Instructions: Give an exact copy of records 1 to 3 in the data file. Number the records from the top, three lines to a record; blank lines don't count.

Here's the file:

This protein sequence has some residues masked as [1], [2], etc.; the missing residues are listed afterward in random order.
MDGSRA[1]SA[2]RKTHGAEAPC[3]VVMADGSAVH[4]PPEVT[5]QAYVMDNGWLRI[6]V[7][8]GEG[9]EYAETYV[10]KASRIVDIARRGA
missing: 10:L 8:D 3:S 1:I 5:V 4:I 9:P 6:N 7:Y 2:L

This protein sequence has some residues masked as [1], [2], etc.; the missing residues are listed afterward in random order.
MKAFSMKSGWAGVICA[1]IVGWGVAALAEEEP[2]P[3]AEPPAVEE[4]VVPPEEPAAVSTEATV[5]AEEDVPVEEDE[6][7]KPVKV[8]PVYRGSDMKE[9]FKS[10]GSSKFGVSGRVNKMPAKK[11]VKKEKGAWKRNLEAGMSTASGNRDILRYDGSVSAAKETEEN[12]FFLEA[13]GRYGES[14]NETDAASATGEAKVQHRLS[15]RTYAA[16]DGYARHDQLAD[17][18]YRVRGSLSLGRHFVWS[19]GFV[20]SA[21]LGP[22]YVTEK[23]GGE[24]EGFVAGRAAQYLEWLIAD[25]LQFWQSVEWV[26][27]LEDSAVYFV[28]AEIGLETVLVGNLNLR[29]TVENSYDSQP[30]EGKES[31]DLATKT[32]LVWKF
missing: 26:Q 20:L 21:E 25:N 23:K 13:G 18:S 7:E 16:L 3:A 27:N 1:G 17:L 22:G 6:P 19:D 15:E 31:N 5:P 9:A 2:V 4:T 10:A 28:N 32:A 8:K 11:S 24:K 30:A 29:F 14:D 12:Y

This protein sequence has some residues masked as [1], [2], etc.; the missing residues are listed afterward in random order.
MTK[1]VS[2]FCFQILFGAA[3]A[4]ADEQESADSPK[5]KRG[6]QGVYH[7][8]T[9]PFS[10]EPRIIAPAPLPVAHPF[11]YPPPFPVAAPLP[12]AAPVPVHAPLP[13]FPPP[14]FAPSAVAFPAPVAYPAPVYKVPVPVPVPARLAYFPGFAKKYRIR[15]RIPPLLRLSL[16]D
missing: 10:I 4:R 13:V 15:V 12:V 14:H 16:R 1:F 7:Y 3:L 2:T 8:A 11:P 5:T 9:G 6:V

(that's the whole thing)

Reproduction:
This protein sequence has some residues masked as [1], [2], etc.; the missing residues are listed afterward in random order.
MDGSRA[1]SA[2]RKTHGAEAPC[3]VVMADGSAVH[4]PPEVT[5]QAYVMDNGWLRI[6]V[7][8]GEG[9]EYAETYV[10]KASRIVDIARRGA
missing: 10:L 8:D 3:S 1:I 5:V 4:I 9:P 6:N 7:Y 2:L

This protein sequence has some residues masked as [1], [2], etc.; the missing residues are listed afterward in random order.
MKAFSMKSGWAGVICA[1]IVGWGVAALAEEEP[2]P[3]AEPPAVEE[4]VVPPEEPAAVSTEATV[5]AEEDVPVEEDE[6][7]KPVKV[8]PVYRGSDMKE[9]FKS[10]GSSKFGVSGRVNKMPAKK[11]VKKEKGAWKRNLEAGMSTASGNRDILRYDGSVSAAKETEEN[12]FFLEA[13]GRYGES[14]NETDAASATGEAKVQHRLS[15]RTYAA[16]DGYARHDQLAD[17][18]YRVRGSLSLGRHFVWS[19]GFV[20]SA[21]LGP[22]YVTEK[23]GGE[24]EGFVAGRAAQYLEWLIAD[25]LQFWQSVEWV[26][27]LEDSAVYFV[28]AEIGLETVLVGNLNLR[29]TVENSYDSQP[30]EGKES[31]DLATKT[32]LVWKF
missing: 26:Q 20:L 21:E 25:N 23:K 13:G 18:S 7:E 16:L 3:A 27:N 1:G 17:L 22:G 6:P 19:D 15:E 31:N 5:P 9:A 2:V 4:T 10:A 28:N 32:A 8:K 11:S 24:K 30:A 29:F 14:D 12:Y

This protein sequence has some residues masked as [1], [2], etc.; the missing residues are listed afterward in random order.
MTK[1]VS[2]FCFQILFGAA[3]A[4]ADEQESADSPK[5]KRG[6]QGVYH[7][8]T[9]PFS[10]EPRIIAPAPLPVAHPF[11]YPPPFPVAAPLP[12]AAPVPVHAPLP[13]FPPP[14]FAPSAVAFPAPVAYPAPVYKVPVPVPVPARLAYFPGFAKKYRIR[15]RIPPLLRLSL[16]D
missing: 10:I 4:R 13:V 15:V 12:V 14:H 16:R 1:F 7:Y 3:L 2:T 8:A 11:P 5:T 9:G 6:V